The specific power to weight ratio of these units must improve drastically, carbon fiber does the job but it is a very expensive material and it is not accessible to everybody. Many formula 1 drivers have complained about the ineffective braking and spongy braking in their cars which have been fitted with KERS, many teams decided not to use KERS from 2011 as their drivers crashed out or even reported damage to the car. d_regulations/technical_regulations/8699/fia. htm l [7. 2012 Fia rules and regulations [8. ] Volkswagen AG, Germany [9. ] Fig. 5 BMW f1 team. [10. ] Fig. 4, MIT Journal – “ The Copenhagen Wheel “ [11. ] Fig. 6, Volvo trucks, Sweden. [12. ] Fig. 3, Autocar magazine, online edition http://autocar. co. uk * All photographs are a property of their respective owners. IX. Conclusion – As mechanical engineers we must try to make our machines as efficient as possible, as the plethora of new ideas and innovations come up, we must find a way to effectively employ them.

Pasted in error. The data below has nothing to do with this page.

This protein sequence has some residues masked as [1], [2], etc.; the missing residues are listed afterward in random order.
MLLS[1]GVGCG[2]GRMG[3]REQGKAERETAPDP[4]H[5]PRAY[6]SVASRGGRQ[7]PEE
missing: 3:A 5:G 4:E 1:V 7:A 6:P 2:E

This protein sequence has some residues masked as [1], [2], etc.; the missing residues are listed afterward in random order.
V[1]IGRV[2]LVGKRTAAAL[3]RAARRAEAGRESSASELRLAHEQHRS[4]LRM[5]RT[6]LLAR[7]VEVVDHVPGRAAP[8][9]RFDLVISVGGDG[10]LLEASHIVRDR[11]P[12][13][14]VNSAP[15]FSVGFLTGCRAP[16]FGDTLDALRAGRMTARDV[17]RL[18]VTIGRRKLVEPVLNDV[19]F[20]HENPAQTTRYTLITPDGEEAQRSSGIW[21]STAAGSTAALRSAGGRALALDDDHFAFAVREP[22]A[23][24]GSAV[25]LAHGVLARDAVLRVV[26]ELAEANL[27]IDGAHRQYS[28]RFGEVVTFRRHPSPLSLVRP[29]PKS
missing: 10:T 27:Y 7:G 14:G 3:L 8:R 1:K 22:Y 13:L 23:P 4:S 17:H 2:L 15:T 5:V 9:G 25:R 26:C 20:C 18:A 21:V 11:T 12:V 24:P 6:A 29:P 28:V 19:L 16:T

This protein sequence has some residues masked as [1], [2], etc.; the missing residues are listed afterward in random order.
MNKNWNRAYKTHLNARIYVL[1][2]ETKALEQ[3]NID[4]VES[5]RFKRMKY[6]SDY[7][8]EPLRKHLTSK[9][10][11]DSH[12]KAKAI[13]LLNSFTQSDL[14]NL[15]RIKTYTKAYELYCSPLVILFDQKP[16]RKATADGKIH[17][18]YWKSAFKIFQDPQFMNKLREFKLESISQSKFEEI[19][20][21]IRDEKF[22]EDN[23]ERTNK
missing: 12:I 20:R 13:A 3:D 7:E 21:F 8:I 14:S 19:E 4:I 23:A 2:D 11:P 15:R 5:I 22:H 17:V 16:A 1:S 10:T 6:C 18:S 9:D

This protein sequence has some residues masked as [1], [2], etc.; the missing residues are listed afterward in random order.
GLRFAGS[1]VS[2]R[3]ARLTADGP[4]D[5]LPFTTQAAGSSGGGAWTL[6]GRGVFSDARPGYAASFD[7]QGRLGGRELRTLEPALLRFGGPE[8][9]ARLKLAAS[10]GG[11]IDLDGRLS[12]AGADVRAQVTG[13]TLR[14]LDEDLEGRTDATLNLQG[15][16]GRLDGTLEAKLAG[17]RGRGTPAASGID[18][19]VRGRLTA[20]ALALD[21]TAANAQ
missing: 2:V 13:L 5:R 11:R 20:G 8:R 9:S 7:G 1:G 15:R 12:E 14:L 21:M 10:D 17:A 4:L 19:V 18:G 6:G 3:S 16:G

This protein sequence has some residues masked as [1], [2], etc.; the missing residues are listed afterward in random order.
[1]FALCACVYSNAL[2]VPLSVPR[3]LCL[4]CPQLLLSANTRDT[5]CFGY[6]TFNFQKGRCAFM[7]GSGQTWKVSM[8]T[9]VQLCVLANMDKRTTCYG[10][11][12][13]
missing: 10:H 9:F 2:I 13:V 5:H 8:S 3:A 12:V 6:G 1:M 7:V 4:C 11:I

KERS is one such idea to take seriously, it utilizes wasted work, which if converted to heat cannot be utilized as effectively. KERS coupled with DRS(1)* is used in many races to achieve extra performance, car companies like Volvo managed to achieve better efficiency by using KERS in their road cars, although not free from its flaws, It can prove to be an innovative technology that can be used to improve our machines, from rough estimates if a power of up to 60kW can be salvaged from a road going car, it can lead to fuel savings of around 35% . 1)*DRS is drag reduction system which employs a spoiler or a wing to reduce air drag and boost aerodynamic performance References [1. ]http://www. flybridsystems. com/Technology. h tml [2. ]Top gear magazine , august 2010 [3. ]Fig. 1 Volvo automobiles,sweden [4. ]Fig. 2 Magneti Marlelli, italy [5. ]ASME online journal january 2012, “Stopping Power” [6. ]http://www. formula1. com/inside_f1/rules_an